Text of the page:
It is this family talk that makes the difference, not some big gesture of love from the hero. Which is a sign both of the strength of the heroine’s characturization, and the strength of the relationship already built between hero and heroine. We (the audience) and Lana (the character) don’t need some big gesture, because the little gestures were there all along. And now that she has resolved her internal conflict, there is nothing to stop her from going after what she wants.

Which brings me back to where I started. This is a film where the heroine’s desires and decisions drive the narrative. And that is rare enough that it deserves to be celebrated, in Indian film and especially in American film.

(yes, there will be a post later to re-write/recast it for India. Have your ideas ready!)


7 thoughts on “Random American Review: To All the Boys I’ve Loved Before, an American Film With Many of the Things We Love From Indian Film

  1. It was such a good movie! Also had a little bit of an Ohm Shanti Oshana feel in the slow reveal and then final avalanche of the hero’s feelings being revealed.

    Indian remake questions: does it have to be a teen story or should it be moved up in age? Also, how important are the various ethnic aspects of the different characters, and does that have to be translated?


  2. This was such a delightful surprise to wake up to!! When the movie first came out I watched it twice in two days. It is just SO GOOD. Like the whole world, I fell for Peter Kavinsky (Noah Centineo). It is now my comfort movie when I’m down. I’ve watched it multiple times. I follow the author on twitter, and this was one of those Netflix movies that people just watched over and over. My oldest son (26) also watched it and loved it.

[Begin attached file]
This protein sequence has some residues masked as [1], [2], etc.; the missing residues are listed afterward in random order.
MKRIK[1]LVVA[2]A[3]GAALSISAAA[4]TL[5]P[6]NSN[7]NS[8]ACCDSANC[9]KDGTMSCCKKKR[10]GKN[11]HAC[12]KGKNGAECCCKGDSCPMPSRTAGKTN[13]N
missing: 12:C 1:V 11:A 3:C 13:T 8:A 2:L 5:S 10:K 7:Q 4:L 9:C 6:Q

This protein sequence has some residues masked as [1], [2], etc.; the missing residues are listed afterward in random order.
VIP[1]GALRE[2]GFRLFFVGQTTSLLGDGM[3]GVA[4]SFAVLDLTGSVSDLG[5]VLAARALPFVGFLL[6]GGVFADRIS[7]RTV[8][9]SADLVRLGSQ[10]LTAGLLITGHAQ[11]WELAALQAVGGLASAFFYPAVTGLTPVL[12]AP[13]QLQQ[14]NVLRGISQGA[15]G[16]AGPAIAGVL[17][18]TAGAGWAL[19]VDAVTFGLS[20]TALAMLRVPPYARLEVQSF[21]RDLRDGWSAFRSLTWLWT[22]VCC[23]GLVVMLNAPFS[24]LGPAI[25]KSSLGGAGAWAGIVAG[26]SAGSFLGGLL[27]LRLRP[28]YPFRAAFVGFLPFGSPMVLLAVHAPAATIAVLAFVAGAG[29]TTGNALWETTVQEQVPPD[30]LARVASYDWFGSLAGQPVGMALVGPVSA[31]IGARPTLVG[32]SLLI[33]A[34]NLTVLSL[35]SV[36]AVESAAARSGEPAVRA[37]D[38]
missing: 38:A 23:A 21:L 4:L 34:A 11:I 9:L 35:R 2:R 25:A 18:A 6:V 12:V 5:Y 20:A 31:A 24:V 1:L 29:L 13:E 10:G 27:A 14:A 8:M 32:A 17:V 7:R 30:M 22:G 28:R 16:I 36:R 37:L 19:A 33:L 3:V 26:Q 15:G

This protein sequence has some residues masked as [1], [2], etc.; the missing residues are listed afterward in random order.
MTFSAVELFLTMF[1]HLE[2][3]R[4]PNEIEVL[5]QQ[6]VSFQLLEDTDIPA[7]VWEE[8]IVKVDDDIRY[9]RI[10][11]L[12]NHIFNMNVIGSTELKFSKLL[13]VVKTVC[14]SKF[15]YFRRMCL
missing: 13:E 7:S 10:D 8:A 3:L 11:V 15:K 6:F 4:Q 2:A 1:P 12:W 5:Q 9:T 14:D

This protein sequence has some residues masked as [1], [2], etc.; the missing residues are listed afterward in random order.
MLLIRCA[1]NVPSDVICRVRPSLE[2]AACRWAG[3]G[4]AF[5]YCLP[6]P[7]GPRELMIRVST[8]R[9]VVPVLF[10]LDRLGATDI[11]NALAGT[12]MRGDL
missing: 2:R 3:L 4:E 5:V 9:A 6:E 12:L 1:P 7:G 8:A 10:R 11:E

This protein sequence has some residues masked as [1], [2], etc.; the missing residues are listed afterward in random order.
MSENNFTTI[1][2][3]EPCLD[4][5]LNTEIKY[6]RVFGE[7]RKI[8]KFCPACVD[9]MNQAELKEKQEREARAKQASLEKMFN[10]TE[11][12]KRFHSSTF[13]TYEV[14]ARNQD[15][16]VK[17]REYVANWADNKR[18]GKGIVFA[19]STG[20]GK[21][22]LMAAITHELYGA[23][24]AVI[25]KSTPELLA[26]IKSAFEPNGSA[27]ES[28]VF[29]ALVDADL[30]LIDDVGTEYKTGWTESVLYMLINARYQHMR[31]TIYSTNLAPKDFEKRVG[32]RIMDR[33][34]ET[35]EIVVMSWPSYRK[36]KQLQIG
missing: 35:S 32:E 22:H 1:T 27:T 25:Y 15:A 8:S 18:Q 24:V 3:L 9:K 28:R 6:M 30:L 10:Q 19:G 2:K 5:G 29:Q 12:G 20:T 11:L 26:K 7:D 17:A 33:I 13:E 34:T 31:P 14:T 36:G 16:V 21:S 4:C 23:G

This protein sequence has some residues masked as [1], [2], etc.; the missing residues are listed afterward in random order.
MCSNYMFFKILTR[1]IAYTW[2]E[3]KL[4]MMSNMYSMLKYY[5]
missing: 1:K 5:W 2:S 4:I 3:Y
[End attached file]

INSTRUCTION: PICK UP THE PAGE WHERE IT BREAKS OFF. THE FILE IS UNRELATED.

I think the fact that it is a woman director, Susan Johnson, is part of why the movie just feels so right. As you’ve said, the film is not just about the high school romance — it’s also about family, and sisters, and friendships, and frenemies. The novel is written by author Jenny Han, and she had many offers to option this book by different film studios, but all of them wanted to make all the characters white. She insisted that the family have half-Asian sisters because she had never seen herself represented on screen, and that’s part of why she wrote the book. Only Netflix, and this director, committed to having the central character Lara Jean, and her sisters be half-Korean. Peter (Noah) going to get the Korean yogurt drink she likes from across town is one romantic gesture in the movie.